Archive for the ‘Legislation’ Category

Reaction to Russian Adoption Ban

Posted on December 29th, 2012 in Adoption, Ethics, Legislation, Noteworthy Decisions | No Comments »

http://nyti.ms/VJ2rkH

For years, the international adoption program in Russia has offered thousands of children facing bleak futures the chance to thrive in the homes of loving US adoptive parents. To make a political statement [filled with collateral damage], Russia has now closed this avenue. Additionally, Russia’s throw-in comment that part of its reasoning for this decision is that children have been abused in significant numbers after arriving in the US is nothing more than a nonsensical attempt at justification.

But the Russia ban also raises other issues and exposes long-held myths regarding international vs. domestic adoption. Some adoptive parents are drawn to international adoption out of a fear that domestic adoption means a less secure adoption: one that involves the continued threat that biological parent(s) will “take the child away” after placement. The reality is that if properly handled – with separate lawyers for biological and adoptive parents – and complete documentation/court proceedings, this is beyond a remote possibility. Other times, adopters here in the US are under the false belief that it takes years to locate a suitable situation [birth mother] or that the costs of a domestic adoption far exceed the costs of an international adoption. With smart marketing, the time to placement can be months and not years [though it is hard to gauge with more specificity] and costs – on average – are on a par with most international adoptions.

The “Lightly Regulated” US Fertility Industry: The Myth Continues

Posted on March 28th, 2012 in Assisted Reproduction, Egg Donation, Ethics, Legislation, Surrogacy | No Comments »

Countries – indeed, whole regions of the world – which disallow or severely curtail IVF and/or gamete donation are often mistakenly called “highly regulated” environments. Heavy restrictions, usually with religious underpinnings or simply borne out of a failure to think progressively, hardly constitute regulation. They are more accurately described as prohibitions.

Compared with places like Italy, the Middle East, England and Canada (specifically with regard to paid gamete donation in these last two countries), the fertility industry in the United States has been likened to the “Wild West” – a loosely regulated landscape where anything is possible. This is just not true. The FDA, the mandates of various states vis a vis gamete donation (New York is prominent here), the ASRM (even though it oversteps its bounds with attempts at economic regulation) and the internal administrative policies of many responsible IVF clinics prove that significant regulation exists to shape appropriate conduct and safeguard the health of all IVF patients and egg/sperm donors. I think that we need better and more refined regulation so that we cut the lag time between scientific advancement and policies designed to effectively govern practice. But little regulation in the US? Not the case.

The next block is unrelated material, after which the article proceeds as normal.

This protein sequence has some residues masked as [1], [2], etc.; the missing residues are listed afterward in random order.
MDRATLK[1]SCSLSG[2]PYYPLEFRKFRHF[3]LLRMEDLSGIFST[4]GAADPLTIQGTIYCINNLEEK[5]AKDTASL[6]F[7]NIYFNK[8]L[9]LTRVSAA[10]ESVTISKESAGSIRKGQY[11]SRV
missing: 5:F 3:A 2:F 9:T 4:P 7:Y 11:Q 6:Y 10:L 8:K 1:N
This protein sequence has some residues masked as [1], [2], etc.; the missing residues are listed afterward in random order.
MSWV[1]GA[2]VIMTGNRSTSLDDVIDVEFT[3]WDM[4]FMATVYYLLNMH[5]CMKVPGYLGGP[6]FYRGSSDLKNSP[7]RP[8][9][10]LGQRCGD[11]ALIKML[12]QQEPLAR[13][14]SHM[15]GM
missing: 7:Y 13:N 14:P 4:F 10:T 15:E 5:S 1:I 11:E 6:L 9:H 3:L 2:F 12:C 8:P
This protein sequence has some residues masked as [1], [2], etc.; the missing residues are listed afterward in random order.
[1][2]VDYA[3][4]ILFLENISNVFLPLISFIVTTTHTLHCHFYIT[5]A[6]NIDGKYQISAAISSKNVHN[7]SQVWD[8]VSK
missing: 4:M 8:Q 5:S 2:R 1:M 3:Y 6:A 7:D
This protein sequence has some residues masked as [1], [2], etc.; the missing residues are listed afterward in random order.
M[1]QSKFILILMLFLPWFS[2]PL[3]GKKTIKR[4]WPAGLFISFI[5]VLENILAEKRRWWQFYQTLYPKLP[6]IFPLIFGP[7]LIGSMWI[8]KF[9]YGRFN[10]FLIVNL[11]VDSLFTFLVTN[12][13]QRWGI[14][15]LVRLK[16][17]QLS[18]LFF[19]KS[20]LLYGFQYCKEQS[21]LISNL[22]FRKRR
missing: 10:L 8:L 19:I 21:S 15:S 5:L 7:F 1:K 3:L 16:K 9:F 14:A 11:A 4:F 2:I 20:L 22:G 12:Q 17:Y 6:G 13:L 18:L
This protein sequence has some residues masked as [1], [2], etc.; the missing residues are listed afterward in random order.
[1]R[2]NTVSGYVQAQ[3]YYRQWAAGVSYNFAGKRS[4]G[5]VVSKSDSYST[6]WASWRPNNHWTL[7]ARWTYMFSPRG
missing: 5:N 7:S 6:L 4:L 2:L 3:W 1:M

New Jersey: Intended Mother Not Biologically Related to Child Must Adopt

Posted on February 24th, 2011 in Adoption, Assisted Reproduction, Egg Donation, Embryo Donation, Legislation, Noteworthy Decisions, Surrogacy | No Comments »

The appellate division held that a married woman had to adopt her husband’s child.

The child was created with her husband’s sperm and a donor egg.   The resultant embryo was then transferred into a gestational carrier who gave birth to the child.   The married woman argued that if she was artificially inseminated with donor semen, her husband would be considered the legal father pursuant to New Jersey statute.   While the statute does provide for legal recognition of the husband, the Court distinguished this case and required an adoption.

http://www.adoptionblogger.com/adoption_law_blog/2011/02/new-jersey-appellate-division-intended-non-biological-mother-must-adopt.html